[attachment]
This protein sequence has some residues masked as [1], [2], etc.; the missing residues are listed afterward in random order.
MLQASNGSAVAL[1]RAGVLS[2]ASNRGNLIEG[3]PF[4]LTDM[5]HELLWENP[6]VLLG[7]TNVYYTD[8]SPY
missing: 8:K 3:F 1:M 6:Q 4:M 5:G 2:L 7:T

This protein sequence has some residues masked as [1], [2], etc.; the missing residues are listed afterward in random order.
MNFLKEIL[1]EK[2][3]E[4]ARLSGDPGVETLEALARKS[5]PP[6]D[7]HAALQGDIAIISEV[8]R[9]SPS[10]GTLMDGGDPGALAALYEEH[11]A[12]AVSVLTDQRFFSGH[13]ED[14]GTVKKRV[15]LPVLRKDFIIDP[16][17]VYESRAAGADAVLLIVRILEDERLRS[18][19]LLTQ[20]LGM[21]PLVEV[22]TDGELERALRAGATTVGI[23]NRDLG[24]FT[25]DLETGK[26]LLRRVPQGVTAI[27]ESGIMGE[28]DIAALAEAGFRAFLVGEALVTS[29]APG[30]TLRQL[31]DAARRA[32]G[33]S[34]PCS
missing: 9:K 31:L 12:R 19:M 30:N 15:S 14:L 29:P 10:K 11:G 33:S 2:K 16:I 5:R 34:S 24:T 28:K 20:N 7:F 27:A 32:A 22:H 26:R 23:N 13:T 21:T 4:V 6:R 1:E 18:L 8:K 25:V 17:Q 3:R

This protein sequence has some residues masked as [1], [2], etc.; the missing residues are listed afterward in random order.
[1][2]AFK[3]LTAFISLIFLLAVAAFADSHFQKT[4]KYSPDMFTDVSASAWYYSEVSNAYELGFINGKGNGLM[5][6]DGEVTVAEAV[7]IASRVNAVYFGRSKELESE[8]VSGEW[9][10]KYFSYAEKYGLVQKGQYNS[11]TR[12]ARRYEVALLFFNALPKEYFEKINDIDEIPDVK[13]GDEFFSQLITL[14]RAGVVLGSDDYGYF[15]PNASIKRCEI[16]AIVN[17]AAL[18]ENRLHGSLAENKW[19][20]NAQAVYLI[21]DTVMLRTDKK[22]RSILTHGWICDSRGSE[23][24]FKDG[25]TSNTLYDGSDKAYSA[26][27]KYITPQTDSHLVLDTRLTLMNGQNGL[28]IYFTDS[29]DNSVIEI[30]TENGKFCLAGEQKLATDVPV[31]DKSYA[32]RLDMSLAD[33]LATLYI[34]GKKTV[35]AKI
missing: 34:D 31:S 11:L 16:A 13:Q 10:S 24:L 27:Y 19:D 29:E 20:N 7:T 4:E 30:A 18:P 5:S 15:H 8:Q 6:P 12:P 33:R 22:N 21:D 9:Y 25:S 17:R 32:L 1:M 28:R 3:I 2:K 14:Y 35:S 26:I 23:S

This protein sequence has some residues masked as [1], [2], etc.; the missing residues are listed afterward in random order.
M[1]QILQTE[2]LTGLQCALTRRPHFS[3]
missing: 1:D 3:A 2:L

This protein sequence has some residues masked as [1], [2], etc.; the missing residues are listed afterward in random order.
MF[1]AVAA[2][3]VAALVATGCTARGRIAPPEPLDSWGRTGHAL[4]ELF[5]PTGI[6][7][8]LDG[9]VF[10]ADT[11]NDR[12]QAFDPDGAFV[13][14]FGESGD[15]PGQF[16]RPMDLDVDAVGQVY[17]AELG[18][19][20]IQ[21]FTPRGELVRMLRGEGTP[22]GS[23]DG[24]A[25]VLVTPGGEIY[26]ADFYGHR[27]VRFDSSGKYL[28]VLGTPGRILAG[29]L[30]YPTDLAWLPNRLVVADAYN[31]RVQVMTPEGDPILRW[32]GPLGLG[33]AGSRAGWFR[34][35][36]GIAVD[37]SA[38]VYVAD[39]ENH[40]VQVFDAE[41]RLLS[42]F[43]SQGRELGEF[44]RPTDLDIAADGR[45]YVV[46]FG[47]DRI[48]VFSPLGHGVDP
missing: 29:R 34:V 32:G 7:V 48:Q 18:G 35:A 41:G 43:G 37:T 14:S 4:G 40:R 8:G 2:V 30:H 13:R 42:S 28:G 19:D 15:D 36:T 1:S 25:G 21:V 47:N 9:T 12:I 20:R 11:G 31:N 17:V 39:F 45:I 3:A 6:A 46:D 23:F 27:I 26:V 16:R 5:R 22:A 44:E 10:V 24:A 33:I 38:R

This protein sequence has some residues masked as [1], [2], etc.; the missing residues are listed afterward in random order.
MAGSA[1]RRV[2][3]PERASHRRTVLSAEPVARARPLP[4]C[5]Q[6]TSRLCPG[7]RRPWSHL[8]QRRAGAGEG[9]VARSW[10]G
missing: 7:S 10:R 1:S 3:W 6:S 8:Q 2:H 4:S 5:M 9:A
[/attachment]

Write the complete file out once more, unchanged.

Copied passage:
This protein sequence has some residues masked as [1], [2], etc.; the missing residues are listed afterward in random order.
MLQASNGSAVAL[1]RAGVLS[2]ASNRGNLIEG[3]PF[4]LTDM[5]HELLWENP[6]VLLG[7]TNVYYTD[8]SPY
missing: 8:K 3:F 1:M 6:Q 4:M 5:G 2:L 7:T

This protein sequence has some residues masked as [1], [2], etc.; the missing residues are listed afterward in random order.
MNFLKEIL[1]EK[2][3]E[4]ARLSGDPGVETLEALARKS[5]PP[6]D[7]HAALQGDIAIISEV[8]R[9]SPS[10]GTLMDGGDPGALAALYEEH[11]A[12]AVSVLTDQRFFSGH[13]ED[14]GTVKKRV[15]LPVLRKDFIIDP[16][17]VYESRAAGADAVLLIVRILEDERLRS[18][19]LLTQ[20]LGM[21]PLVEV[22]TDGELERALRAGATTVGI[23]NRDLG[24]FT[25]DLETGK[26]LLRRVPQGVTAI[27]ESGIMGE[28]DIAALAEAGFRAFLVGEALVTS[29]APG[30]TLRQL[31]DAARRA[32]G[33]S[34]PCS
missing: 9:K 31:L 12:R 19:M 30:N 15:S 14:L 29:P 10:K 11:G 33:S 2:K 16:I 5:R 34:S 24:T 28:K 20:N 7:F 27:A 32:A 22:H 26:R 23:N 13:T 21:T 4:V 6:R 1:E 18:L 8:K 25:V 17:Q 3:R

This protein sequence has some residues masked as [1], [2], etc.; the missing residues are listed afterward in random order.
[1][2]AFK[3]LTAFISLIFLLAVAAFADSHFQKT[4]KYSPDMFTDVSASAWYYSEVSNAYELGFINGKGNGLM[5][6]DGEVTVAEAV[7]IASRVNAVYFGRSKELESE[8]VSGEW[9][10]KYFSYAEKYGLVQKGQYNS[11]TR[12]ARRYEVALLFFNALPKEYFEKINDIDEIPDVK[13]GDEFFSQLITL[14]RAGVVLGSDDYGYF[15]PNASIKRCEI[16]AIVN[17]AAL[18]ENRLHGSLAENKW[19][20]NAQAVYLI[21]DTVMLRTDKK[22]RSILTHGWICDSRGSE[23][24]FKDG[25]TSNTLYDGSDKAYSA[26][27]KYITPQTDSHLVLDTRLTLMNGQNGL[28]IYFTDS[29]DNSVIEI[30]TENGKFCLAGEQKLATDVPV[31]DKSYA[32]RLDMSLAD[33]LATLYI[34]GKKTV[35]AKI
missing: 34:D 31:S 11:L 16:A 13:Q 10:S 24:L 27:Y 19:D 29:E 20:N 7:T 4:E 30:A 18:P 5:S 15:H 8:Q 6:P 12:P 33:R 22:N 21:D 9:Y 25:S 17:R 32:L 1:M 28:R 3:I 2:K 14:Y 35:S 26:I 23:S

This protein sequence has some residues masked as [1], [2], etc.; the missing residues are listed afterward in random order.
M[1]QILQTE[2]LTGLQCALTRRPHFS[3]
missing: 1:D 3:A 2:L

This protein sequence has some residues masked as [1], [2], etc.; the missing residues are listed afterward in random order.
MF[1]AVAA[2][3]VAALVATGCTARGRIAPPEPLDSWGRTGHAL[4]ELF[5]PTGI[6][7][8]LDG[9]VF[10]ADT[11]NDR[12]QAFDPDGAFV[13][14]FGESGD[15]PGQF[16]RPMDLDVDAVGQVY[17]AELG[18][19][20]IQ[21]FTPRGELVRMLRGEGTP[22]GS[23]DG[24]A[25]VLVTPGGEIY[26]ADFYGHR[27]VRFDSSGKYL[28]VLGTPGRILAG[29]L[30]YPTDLAWLPNRLVVADAYN[31]RVQVMTPEGDPILRW[32]GPLGLG[33]AGSRAGWFR[34][35][36]GIAVD[37]SA[38]VYVAD[39]ENH[40]VQVFDAE[41]RLLS[42]F[43]SQGRELGEF[44]RPTDLDIAADGR[45]YVV[46]FG[47]DRI[48]VFSPLGHGVDP
missing: 29:R 34:V 32:G 7:V 48:Q 18:G 35:A 41:G 43:G 37:T 14:S 4:G 40:R 8:G 2:V 30:H 13:R 42:S 28:G 19:D 15:D 36:T 1:S 25:G 21:V 47:N 9:T 12:I 20:R 11:G 31:N 17:V 39:F 45:I 3:A 6:A 46:D 23:F 27:I 26:V 16:R 5:R 22:A 44:E 10:V 24:A 33:I 38:R

This protein sequence has some residues masked as [1], [2], etc.; the missing residues are listed afterward in random order.
MAGSA[1]RRV[2][3]PERASHRRTVLSAEPVARARPLP[4]C[5]Q[6]TSRLCPG[7]RRPWSHL[8]QRRAGAGEG[9]VARSW[10]G
missing: 7:S 10:R 1:S 3:W 6:S 8:Q 2:H 4:S 5:M 9:A